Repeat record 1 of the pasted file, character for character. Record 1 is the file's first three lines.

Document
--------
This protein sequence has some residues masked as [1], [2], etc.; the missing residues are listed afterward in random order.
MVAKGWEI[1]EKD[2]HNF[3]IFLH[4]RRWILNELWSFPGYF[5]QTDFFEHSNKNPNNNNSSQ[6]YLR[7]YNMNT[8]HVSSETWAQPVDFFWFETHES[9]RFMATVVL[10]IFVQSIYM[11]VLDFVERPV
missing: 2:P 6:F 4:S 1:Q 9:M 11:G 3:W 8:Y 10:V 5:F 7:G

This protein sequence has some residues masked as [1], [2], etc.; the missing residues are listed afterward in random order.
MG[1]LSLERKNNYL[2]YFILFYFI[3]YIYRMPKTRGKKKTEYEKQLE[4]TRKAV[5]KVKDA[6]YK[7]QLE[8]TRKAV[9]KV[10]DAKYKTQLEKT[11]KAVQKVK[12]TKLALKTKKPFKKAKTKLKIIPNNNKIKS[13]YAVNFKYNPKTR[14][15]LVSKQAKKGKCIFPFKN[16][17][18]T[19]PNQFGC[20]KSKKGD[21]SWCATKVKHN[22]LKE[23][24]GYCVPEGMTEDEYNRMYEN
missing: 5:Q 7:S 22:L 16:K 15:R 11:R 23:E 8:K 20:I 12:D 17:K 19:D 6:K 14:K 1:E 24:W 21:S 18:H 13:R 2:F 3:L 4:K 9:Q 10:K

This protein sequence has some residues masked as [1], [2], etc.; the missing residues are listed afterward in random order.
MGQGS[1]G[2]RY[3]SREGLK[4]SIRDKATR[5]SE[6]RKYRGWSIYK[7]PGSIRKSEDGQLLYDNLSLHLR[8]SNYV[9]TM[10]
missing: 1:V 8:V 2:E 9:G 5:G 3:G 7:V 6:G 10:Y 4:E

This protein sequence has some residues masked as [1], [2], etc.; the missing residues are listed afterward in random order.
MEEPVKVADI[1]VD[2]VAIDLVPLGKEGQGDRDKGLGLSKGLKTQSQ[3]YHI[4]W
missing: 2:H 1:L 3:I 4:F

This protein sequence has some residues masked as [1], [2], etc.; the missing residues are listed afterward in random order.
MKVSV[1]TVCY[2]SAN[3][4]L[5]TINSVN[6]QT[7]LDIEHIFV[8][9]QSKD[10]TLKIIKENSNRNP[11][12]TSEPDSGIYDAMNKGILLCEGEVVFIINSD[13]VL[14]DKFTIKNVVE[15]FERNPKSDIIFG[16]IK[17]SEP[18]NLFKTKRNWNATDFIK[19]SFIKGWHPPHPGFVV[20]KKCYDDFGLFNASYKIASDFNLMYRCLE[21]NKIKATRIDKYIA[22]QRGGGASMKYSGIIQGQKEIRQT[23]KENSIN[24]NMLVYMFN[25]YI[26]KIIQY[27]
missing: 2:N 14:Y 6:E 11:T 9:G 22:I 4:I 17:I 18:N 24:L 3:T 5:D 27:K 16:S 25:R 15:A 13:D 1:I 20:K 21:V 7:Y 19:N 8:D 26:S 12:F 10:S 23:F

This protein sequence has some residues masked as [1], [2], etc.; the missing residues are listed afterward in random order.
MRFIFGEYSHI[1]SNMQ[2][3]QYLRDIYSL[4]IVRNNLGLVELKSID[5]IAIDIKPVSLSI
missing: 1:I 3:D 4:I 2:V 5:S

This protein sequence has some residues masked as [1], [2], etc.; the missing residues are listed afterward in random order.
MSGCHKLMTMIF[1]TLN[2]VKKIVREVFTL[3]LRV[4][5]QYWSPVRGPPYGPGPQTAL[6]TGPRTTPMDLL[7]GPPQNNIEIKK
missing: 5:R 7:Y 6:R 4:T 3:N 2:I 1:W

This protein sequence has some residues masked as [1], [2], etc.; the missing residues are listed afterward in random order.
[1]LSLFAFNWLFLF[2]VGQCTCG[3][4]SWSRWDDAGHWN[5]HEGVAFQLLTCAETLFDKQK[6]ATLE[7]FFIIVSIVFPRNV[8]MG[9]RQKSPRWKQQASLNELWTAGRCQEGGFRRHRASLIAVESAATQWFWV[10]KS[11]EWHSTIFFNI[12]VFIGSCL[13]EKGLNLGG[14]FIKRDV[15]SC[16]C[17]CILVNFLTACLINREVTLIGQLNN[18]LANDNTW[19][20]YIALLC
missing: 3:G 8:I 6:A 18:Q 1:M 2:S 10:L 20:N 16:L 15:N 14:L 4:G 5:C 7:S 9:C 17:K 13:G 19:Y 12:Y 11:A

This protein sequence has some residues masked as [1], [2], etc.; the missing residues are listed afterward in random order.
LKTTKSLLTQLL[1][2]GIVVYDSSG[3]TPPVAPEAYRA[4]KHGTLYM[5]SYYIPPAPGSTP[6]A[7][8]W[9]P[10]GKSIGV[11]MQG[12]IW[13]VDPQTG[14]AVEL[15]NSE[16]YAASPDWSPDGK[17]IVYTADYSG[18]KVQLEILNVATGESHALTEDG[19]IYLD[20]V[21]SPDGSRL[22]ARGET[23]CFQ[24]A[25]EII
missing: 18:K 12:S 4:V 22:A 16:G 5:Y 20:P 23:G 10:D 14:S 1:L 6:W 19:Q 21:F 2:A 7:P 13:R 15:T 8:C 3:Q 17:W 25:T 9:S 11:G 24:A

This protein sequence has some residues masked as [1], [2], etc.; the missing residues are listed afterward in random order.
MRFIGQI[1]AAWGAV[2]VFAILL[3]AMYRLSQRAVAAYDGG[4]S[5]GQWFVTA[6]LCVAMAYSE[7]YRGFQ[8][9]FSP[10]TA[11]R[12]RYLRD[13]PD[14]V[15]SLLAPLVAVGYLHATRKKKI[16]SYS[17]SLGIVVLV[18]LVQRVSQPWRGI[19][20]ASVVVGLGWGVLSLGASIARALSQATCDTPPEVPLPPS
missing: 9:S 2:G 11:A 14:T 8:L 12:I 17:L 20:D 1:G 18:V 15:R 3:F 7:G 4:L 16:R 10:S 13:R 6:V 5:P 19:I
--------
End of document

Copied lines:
This protein sequence has some residues masked as [1], [2], etc.; the missing residues are listed afterward in random order.
MVAKGWEI[1]EKD[2]HNF[3]IFLH[4]RRWILNELWSFPGYF[5]QTDFFEHSNKNPNNNNSSQ[6]YLR[7]YNMNT[8]HVSSETWAQPVDFFWFETHES[9]RFMATVVL[10]IFVQSIYM[11]VLDFVERPV
missing: 2:P 6:F 4:S 1:Q 9:M 11:G 3:W 8:Y 10:V 5:F 7:G